49. The Church is the only holy Kingdom (in the cultic sense) between the day of Pentecost and the day of final judgment.
50. Under the New Covenant the Church owes allegiance to Jesus Christ and must submit to His will as revealed in the Holy Scriptures alone.
51. Under the New Covenant nation-states owe allegiance to Jesus Christ and must submit to His will as revealed in nature and summarized in the Ten Commandments.
52. Because political nation-states are part of Christâ€™s common kingdom (i.e. the Kingdom of His Power), and the Church is part of Christâ€™s holy kingdom (i.e. the Kingdom of Grace) the separation of Church and State is a biblical necessity.
53. Because the Kingdom of Power and the Kingdom of Glory have the same King and the same ultimate purpose, these Kingdomsâ€™ are not contrary but complementary.
54. The separation of Church and State does not necessarily condemn an established Church system.
55. Christâ€™s Kingship over the nations does not necessarily demand an established Church system.
56. The State has no right to interfere with matters that are entirely holy.
57. The Church has no right to interfere with matters that are entirely secular.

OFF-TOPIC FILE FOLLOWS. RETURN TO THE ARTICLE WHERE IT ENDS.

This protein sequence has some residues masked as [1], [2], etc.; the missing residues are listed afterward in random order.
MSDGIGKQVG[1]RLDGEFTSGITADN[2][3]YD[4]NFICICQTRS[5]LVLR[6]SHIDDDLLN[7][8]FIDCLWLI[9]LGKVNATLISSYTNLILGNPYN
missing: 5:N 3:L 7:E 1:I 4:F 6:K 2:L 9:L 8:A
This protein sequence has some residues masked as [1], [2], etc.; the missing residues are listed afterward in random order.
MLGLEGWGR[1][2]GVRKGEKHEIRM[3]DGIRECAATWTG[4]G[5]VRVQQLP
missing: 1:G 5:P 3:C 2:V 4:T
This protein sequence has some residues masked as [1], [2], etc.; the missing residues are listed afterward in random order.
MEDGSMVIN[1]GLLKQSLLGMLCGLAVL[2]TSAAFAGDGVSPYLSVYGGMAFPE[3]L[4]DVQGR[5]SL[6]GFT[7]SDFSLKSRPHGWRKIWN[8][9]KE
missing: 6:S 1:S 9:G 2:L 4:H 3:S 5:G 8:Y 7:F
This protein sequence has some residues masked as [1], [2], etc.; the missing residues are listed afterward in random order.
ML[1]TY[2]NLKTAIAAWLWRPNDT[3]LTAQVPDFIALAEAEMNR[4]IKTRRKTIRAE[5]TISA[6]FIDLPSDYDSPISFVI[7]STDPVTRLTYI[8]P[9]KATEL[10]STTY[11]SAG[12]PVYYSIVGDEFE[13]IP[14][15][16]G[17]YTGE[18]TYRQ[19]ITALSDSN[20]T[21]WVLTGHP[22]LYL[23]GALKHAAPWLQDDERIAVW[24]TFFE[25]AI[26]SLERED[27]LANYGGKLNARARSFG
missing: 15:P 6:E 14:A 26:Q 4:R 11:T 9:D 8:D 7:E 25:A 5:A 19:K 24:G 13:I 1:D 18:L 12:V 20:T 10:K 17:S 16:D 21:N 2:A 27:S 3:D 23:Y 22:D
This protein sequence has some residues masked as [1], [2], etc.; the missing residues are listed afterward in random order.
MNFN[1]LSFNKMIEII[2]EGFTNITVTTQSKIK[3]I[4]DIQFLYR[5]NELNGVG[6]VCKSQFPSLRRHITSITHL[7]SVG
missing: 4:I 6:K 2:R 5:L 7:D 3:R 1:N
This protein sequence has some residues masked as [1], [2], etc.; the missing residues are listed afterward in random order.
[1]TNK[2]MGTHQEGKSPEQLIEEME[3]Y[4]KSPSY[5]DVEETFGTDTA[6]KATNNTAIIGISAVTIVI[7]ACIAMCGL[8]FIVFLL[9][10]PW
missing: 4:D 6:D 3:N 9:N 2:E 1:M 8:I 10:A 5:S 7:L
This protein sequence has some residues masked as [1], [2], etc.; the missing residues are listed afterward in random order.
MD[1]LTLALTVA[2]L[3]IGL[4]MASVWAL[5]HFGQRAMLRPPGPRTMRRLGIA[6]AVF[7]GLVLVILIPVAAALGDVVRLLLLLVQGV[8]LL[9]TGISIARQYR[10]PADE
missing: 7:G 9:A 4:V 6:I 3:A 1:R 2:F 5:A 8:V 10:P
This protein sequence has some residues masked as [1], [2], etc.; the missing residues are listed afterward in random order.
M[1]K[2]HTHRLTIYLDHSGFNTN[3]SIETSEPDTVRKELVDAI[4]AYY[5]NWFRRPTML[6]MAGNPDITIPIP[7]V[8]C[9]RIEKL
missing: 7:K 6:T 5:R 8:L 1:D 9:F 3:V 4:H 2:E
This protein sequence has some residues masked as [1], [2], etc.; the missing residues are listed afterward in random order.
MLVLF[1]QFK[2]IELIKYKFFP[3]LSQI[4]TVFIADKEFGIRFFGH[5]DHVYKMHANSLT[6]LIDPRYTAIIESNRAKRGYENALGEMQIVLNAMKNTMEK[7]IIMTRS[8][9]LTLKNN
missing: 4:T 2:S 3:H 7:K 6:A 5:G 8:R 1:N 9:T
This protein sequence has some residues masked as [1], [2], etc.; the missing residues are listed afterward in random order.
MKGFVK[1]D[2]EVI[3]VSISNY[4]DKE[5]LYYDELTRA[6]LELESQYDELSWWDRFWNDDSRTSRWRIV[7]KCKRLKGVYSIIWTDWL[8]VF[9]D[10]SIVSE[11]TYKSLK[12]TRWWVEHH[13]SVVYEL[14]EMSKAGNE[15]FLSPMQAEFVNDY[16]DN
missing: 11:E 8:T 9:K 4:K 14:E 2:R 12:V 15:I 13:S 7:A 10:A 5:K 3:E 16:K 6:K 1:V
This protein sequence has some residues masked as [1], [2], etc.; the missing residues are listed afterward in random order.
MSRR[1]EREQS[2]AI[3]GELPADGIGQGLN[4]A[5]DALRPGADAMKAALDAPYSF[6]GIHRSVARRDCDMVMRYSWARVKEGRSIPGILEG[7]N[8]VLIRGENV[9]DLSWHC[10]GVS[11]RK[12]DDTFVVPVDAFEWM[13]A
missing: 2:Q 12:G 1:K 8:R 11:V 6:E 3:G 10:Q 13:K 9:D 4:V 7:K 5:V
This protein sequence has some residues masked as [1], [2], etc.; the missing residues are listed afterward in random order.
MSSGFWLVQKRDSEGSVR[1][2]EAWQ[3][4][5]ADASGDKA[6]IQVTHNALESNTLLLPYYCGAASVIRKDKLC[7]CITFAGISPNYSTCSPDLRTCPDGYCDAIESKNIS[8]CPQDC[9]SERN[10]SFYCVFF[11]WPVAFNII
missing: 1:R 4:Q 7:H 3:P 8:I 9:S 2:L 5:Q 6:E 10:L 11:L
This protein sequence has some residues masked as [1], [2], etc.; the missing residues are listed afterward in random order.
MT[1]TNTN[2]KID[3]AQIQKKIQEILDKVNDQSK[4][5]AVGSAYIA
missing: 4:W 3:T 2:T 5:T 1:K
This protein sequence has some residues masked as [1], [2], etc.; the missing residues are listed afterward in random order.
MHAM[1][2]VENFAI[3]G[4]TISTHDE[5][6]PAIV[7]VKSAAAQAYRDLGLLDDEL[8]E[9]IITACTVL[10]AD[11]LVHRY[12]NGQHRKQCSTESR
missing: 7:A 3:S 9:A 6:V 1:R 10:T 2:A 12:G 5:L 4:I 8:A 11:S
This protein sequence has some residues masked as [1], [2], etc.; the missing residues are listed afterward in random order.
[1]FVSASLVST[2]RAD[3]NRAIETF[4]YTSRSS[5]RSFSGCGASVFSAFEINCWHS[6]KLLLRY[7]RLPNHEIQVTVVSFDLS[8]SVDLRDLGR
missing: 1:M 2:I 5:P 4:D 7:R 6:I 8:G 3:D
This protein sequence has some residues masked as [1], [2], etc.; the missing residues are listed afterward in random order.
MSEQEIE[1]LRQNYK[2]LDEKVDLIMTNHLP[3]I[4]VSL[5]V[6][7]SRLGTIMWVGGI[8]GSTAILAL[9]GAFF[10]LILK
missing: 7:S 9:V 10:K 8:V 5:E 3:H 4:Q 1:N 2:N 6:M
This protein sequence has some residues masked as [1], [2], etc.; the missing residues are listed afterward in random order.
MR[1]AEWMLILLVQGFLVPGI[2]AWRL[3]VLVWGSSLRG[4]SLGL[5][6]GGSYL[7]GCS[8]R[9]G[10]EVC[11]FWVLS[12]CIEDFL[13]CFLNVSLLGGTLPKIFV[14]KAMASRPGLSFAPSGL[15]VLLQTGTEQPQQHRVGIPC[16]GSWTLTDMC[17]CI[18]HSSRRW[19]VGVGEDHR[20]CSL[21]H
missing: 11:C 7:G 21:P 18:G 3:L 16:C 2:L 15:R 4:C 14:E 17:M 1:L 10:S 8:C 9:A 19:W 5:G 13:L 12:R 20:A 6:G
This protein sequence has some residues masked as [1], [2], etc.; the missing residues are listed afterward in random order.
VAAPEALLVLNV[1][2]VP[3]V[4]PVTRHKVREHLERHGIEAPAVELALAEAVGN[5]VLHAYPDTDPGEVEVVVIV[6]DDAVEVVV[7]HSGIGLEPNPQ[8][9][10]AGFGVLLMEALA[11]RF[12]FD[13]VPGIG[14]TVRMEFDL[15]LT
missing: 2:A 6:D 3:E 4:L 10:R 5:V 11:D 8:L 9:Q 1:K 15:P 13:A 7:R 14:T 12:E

58. Both Church and State must look to Jesus Christ as King and Lawgiver.
59. The â€œTheonomicâ€ ethic does not take sufficient account of the Kingdom of Israelâ€™s unique theocratic and typological structure.
60. A Christian nation (i.e. one that confesses Christâ€™s Kingship) is a not holy nation (in a cultic sense.)
61. A Christian nation may, improperly, be called a holy nation (in a moral sense).
62. A Christian nation benefits from the covenant of grace, but does not enter into it.
63. Jesus Christ governs Christian nations on the basis of law and common grace, but not on the basis of saving grace.
64. Unlike the Kingdom of Israel, Christian nations have no typological significance.
65. Nations are moral persons responsible to God for their corporate obedience to Jesus Christ
66. As moral persons, nations are more than the aggregate of each living individual.
67. As moral persons, nations reflect a covenant community of souls binding together the living, the dead and the unborn.
V. The Kingdom of Glory:
68. In the Kingdom of Glory, the realm of the common (i.e. secular) will be subsumed into the holy theocratic Kingdom of Glory.
69. Christians should not expect a universal acknowledgment of Christâ€™s Kingship over the nations prior to the Kingdom of Glory.
70. Christians should expect, and pray, that the Kingdom of Grace will positively, but organically, transform cultures and nations as Christians live out their common (i.e. secular) callings to the glory of God.
71. At the consummation Christâ€™s Kingdom of Power will be subsumed into His Kingdom of Glory.